February 06, 2015
1 min read

ATA committee releases statement on risks of excess iodine ingestion, exposure

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The Public Health Committee of the American Thyroid Association recently released a statement discussing the potential risks of excess iodine ingestion and exposure, published in Thyroid.

Angela M. Leung, MD, MSc, of the UCLA David Geffen School of Medicine, and colleagues have issued recommendations cautioning against excess iodine intake. The ATA urges supplementing with iodine as a requirement for normal thyroid function among women contemplating pregnancy or who are pregnant or breast-feeding. The ATA recommendations are to supplement with a daily multivitamin that contains 150 µg of potassium iodine in these individuals.

Angela M. Leung

Angela M. Leung

Leung told Endocrine Today that she and her colleagues strongly support the ATA recommendations for adequate iodine intake, especially during preconception, pregnancy and lactation. However, ingestion of more than 1,100 µg iodine per day is not recommended and can cause thyroid dysfunction. The recommended daily allowances of iodine intake in the United States are 150 µg for adults, 220 µg to 250 µg for pregnant women and 250 µg to 290 µg for women who are breast-feeding.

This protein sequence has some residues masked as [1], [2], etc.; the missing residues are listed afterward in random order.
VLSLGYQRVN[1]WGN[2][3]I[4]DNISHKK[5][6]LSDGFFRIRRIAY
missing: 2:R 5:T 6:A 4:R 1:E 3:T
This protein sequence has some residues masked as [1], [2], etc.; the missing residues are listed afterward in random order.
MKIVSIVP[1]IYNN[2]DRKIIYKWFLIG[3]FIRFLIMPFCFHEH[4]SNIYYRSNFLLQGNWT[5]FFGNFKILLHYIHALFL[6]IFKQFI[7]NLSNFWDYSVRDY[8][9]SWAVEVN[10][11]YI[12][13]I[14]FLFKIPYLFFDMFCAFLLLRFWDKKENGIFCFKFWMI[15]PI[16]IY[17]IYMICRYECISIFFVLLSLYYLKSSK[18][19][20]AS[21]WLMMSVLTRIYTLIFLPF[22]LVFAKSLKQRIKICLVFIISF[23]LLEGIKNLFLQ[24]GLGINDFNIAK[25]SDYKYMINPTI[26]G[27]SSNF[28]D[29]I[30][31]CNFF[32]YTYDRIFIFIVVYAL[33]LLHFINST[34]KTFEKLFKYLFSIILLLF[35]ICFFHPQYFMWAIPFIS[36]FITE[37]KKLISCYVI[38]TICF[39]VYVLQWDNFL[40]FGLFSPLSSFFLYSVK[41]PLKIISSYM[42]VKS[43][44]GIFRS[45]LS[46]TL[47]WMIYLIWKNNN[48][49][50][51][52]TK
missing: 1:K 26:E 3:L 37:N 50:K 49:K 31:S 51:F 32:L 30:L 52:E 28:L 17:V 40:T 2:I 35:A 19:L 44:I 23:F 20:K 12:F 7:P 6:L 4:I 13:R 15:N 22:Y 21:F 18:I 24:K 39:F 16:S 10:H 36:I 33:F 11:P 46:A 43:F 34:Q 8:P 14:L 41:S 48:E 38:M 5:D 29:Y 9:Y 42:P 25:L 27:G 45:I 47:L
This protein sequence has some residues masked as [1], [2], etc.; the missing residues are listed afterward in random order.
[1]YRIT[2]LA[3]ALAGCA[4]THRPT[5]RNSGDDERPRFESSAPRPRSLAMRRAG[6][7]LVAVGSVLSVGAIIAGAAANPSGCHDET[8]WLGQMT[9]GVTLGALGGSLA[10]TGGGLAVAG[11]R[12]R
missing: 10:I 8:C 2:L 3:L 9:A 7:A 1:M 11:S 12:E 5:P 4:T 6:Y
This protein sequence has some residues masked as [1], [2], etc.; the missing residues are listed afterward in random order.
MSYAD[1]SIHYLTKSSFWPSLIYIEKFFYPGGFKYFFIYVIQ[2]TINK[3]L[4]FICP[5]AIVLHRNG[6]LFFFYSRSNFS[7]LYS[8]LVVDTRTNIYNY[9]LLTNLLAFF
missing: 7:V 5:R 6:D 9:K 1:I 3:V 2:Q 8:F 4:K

Some supplements, including iodine, potassium iodide and kelp, can contain iodine amounts that are several hundred times higher than the recommended daily allowance, and people are advised not to take an iodine or kelp supplement containing more than 500 µg of iodine daily.

Short-term use of high amounts of iodine is indicated for only a limited number of health conditions including patients prescribed Lugol’s solution (saturated solution of potassium iodide) for the preoperative treatment of severe hyperthyroidism.  

Currently, there is no known benefit to the thyroid of taking daily doses of iodine in excess of the U.S. recommended daily allowance.

“Recommend that patients who are considering pregnancy, are pregnant or lactating take 150 µg of iodine daily,” Leung said. “However, given the wide range of iodine content in multivitamins and supplements, patients should be cautioned against taking multivitamins or a combination of supplements containing more than 500 µg of iodine daily.” – by Amber Cox

Disclosure: The researchers report no relevant financial disclosures.